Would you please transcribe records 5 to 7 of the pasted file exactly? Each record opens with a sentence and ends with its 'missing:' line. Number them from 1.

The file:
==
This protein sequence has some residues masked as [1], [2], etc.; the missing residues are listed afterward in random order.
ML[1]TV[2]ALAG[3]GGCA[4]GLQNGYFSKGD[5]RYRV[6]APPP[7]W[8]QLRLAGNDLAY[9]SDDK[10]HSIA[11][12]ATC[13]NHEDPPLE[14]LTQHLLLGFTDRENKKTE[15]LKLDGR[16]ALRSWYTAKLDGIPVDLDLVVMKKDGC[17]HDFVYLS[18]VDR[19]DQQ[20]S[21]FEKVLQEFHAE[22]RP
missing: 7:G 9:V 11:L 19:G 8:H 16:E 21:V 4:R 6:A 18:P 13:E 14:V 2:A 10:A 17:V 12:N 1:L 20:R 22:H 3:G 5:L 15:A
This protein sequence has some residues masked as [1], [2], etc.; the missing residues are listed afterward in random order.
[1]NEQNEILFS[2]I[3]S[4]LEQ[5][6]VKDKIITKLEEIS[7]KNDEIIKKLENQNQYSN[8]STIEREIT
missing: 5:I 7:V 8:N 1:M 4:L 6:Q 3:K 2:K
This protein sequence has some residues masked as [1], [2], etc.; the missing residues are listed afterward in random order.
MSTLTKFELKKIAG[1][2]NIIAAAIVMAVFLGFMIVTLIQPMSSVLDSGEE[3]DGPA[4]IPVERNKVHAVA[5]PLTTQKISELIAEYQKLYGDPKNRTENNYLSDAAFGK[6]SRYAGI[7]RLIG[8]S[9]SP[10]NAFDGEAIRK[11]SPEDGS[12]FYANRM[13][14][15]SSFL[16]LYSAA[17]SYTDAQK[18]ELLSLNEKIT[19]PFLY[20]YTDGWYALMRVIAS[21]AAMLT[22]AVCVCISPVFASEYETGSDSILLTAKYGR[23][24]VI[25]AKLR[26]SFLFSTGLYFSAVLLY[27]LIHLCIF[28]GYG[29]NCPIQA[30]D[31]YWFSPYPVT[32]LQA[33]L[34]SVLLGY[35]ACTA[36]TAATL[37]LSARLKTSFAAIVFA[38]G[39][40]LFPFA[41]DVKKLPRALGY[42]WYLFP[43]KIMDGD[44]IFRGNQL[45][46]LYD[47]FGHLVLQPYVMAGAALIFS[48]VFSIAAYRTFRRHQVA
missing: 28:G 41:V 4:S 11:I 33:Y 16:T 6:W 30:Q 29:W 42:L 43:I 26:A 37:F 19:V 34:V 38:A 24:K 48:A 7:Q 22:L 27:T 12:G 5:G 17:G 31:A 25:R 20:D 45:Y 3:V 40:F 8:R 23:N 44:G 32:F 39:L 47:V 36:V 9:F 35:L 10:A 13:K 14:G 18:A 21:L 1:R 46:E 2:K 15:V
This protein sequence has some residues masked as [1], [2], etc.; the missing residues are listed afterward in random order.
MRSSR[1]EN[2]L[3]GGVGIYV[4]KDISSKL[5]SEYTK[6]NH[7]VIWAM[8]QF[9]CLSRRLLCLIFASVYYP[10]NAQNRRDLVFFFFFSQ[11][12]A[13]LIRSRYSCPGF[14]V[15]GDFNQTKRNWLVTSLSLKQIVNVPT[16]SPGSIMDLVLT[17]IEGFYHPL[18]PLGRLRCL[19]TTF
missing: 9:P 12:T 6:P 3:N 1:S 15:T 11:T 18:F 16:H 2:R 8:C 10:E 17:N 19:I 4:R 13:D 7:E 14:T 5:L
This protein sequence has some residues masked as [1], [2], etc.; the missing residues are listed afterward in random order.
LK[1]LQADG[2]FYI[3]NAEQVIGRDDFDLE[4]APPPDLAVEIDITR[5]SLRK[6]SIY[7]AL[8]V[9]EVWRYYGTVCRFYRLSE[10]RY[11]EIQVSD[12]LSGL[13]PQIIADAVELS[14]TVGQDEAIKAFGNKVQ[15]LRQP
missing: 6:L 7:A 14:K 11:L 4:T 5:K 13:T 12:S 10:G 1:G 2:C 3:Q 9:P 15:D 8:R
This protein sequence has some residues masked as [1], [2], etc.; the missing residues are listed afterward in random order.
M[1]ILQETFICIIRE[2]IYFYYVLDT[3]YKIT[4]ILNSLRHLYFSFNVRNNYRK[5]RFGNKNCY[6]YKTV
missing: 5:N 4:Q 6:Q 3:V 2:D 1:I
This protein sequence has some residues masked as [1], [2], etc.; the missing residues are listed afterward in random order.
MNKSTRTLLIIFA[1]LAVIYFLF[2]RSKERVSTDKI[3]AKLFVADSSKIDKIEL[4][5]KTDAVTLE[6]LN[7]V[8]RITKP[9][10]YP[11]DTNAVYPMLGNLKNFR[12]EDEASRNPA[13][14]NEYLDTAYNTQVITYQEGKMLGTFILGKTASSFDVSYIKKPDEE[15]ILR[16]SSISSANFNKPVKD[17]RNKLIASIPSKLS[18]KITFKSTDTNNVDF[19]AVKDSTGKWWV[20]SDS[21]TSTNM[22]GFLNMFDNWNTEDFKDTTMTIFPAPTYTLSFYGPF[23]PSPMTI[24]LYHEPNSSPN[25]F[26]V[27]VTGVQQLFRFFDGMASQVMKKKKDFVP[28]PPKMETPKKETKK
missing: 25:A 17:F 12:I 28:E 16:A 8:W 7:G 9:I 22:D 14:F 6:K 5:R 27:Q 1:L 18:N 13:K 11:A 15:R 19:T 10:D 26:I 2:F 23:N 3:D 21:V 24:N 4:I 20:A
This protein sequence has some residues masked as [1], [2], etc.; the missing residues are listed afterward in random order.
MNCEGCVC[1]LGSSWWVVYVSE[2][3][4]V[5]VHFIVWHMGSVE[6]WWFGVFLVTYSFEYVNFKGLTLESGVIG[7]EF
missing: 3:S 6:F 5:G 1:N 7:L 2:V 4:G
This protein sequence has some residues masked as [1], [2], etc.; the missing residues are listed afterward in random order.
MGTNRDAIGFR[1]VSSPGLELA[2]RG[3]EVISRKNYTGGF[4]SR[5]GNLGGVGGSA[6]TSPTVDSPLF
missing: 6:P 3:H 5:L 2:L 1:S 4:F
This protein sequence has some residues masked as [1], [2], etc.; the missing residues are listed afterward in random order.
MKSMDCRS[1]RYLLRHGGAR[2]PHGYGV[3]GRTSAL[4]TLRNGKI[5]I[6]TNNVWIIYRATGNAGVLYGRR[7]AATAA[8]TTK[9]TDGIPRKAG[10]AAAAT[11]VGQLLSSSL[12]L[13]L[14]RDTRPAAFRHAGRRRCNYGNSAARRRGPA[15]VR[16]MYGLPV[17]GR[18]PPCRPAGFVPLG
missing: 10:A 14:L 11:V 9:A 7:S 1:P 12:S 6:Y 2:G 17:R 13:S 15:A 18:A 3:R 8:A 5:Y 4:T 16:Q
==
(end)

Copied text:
This protein sequence has some residues masked as [1], [2], etc.; the missing residues are listed afterward in random order.
LK[1]LQADG[2]FYI[3]NAEQVIGRDDFDLE[4]APPPDLAVEIDITR[5]SLRK[6]SIY[7]AL[8]V[9]EVWRYYGTVCRFYRLSE[10]RY[11]EIQVSD[12]LSGL[13]PQIIADAVELS[14]TVGQDEAIKAFGNKVQ[15]LRQP
missing: 6:L 7:A 14:K 11:L 4:T 5:K 13:T 12:S 10:G 1:G 2:C 3:Q 9:P 15:D 8:R
This protein sequence has some residues masked as [1], [2], etc.; the missing residues are listed afterward in random order.
M[1]ILQETFICIIRE[2]IYFYYVLDT[3]YKIT[4]ILNSLRHLYFSFNVRNNYRK[5]RFGNKNCY[6]YKTV
missing: 5:N 4:Q 6:Q 3:V 2:D 1:I
This protein sequence has some residues masked as [1], [2], etc.; the missing residues are listed afterward in random order.
MNKSTRTLLIIFA[1]LAVIYFLF[2]RSKERVSTDKI[3]AKLFVADSSKIDKIEL[4][5]KTDAVTLE[6]LN[7]V[8]RITKP[9][10]YP[11]DTNAVYPMLGNLKNFR[12]EDEASRNPA[13][14]NEYLDTAYNTQVITYQEGKMLGTFILGKTASSFDVSYIKKPDEE[15]ILR[16]SSISSANFNKPVKD[17]RNKLIASIPSKLS[18]KITFKSTDTNNVDF[19]AVKDSTGKWWV[20]SDS[21]TSTNM[22]GFLNMFDNWNTEDFKDTTMTIFPAPTYTLSFYGPF[23]PSPMTI[24]LYHEPNSSPN[25]F[26]V[27]VTGVQQLFRFFDGMASQVMKKKKDFVP[28]PPKMETPKKETKK
missing: 25:A 17:F 12:I 28:E 16:A 8:W 7:G 9:I 22:D 14:F 6:K 5:R 27:Q 1:L 18:N 13:K 11:A 15:R 19:T 10:D 26:I 2:F 23:N 3:D 21:V 24:N 4:I 20:A